Friday, April 19, 2024
Friday, April 19, 2024

Milwaukee Press Club 'Excellence in Wisconsin Journalism' 2020 & 2021 Award Winners

The Joseph Project: GOP Candidate Creates Hope in Milwaukee’s Inner City


We met Orlando Owens on a gray weekday in a humble red-brick storefront church along W. Center Street in Milwaukee called Greater Praise Church of God in Christ. It’s not far from one of the nation’s most challenged zip codes, 53206. That zip code’s unemployment rate hovers around 50 percent, and 34 percent of males in prime working years were not in the labor force at all one recent year. Across the street from the church and its parking lot full of job shuttles, some buildings are boarded up with green plywood. It’s not uncommon for shootings to erupt nearby; seven people were shot in a funeral home just down the road the day before.

We’d been hearing good things about this jobs program for some time. One Milwaukee community activist, Tory Lowe, told us he checked it out and determined it was legitimately helping people; he praised Owens as a man of action. We decided to see for ourselves. In a sea of depressing news about things that are falling apart, this is something that’s working.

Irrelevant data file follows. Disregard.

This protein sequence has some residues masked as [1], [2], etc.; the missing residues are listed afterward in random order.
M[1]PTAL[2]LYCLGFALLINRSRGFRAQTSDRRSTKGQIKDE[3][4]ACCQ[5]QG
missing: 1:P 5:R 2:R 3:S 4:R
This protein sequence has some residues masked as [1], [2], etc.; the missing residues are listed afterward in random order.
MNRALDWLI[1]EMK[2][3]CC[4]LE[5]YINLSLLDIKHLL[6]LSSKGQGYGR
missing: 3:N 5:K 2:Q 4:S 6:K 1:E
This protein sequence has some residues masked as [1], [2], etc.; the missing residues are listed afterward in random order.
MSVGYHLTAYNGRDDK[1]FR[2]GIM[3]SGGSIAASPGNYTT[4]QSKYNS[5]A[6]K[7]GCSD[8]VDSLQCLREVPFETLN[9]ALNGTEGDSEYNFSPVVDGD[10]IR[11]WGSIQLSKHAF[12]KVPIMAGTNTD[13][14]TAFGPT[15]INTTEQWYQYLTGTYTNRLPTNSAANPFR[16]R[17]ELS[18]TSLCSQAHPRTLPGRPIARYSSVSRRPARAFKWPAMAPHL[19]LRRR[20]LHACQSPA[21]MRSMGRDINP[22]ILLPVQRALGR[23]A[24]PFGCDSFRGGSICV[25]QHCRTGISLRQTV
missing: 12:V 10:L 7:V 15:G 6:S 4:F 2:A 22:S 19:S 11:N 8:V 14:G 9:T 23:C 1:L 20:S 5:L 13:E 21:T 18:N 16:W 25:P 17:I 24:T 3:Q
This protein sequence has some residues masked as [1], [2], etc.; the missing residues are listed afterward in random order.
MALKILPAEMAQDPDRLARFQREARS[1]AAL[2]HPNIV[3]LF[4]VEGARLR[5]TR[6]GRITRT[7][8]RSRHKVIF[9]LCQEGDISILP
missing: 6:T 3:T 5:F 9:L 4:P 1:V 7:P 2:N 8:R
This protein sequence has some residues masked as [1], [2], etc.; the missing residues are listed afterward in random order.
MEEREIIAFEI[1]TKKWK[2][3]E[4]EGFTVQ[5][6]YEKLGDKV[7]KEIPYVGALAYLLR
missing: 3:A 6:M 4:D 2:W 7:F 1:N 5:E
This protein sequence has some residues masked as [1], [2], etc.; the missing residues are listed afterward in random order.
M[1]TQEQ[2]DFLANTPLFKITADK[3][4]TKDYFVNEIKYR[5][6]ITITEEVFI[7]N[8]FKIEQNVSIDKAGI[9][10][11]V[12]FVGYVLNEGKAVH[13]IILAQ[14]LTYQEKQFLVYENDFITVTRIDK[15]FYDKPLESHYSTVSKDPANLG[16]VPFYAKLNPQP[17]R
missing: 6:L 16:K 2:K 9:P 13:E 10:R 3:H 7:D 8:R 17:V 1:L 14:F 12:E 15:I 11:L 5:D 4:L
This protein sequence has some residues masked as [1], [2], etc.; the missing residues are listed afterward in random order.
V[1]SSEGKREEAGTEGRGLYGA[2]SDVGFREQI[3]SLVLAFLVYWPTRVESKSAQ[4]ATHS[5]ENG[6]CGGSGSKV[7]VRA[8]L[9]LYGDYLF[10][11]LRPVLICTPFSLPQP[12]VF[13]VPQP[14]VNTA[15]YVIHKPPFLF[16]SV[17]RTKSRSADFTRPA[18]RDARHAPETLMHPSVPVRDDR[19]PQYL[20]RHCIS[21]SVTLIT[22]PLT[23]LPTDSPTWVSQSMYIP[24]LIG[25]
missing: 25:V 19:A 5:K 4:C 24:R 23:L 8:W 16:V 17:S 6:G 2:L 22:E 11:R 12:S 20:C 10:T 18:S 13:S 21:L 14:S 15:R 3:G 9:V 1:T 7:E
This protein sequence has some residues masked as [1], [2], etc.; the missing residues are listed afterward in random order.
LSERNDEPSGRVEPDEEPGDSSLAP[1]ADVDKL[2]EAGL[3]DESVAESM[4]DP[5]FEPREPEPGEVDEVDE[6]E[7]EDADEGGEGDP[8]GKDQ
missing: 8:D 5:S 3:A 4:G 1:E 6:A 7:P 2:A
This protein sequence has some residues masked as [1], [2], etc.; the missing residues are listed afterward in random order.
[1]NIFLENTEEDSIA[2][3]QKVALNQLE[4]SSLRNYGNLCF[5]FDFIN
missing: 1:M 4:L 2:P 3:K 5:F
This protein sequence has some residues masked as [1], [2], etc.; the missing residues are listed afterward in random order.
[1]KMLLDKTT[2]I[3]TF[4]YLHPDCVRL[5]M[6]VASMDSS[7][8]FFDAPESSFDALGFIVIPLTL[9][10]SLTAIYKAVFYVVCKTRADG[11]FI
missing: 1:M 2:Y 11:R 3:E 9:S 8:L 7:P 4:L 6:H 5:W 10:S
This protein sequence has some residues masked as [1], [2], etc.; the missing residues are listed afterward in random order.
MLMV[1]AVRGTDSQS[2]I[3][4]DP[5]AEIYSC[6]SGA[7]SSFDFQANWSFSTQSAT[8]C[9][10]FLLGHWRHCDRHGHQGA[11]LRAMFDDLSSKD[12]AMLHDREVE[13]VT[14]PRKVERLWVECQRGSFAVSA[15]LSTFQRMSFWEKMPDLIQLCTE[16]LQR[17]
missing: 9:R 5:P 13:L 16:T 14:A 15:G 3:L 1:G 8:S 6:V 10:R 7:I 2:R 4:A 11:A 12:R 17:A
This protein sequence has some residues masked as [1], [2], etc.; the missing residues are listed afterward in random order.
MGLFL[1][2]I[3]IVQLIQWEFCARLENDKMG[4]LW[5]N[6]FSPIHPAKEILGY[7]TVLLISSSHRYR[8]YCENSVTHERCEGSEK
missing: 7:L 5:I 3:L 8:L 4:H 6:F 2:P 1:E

Owens has what can only be called presence. He’s an energetic man with a pastor’s booming voice and say-it-like-it-is style, and the men assembled before him in the church appeared ready to listen. Owens, who is the southeastern Wisconsin regional director for U.S. Sen. Ron Johnson, addresses the new job seekers as a father might; his empathy is grounded in realism and tough-talking truths. He’s also running for state Assembly in this historically Democratic district as a Republican, but that’s another story. It’s Jason Fields’ old district, and a Republican hasn’t competed here in 40 years. The Joseph Project is a team effort among Owens, Pastor Jerome Smith, and U.S. Sen. Ron Johnson’s Wisconsin state outreach director, Scott Bolstad. They developed the jobs program together. It doesn’t take any government money but relies on donors, business partners, and volunteers.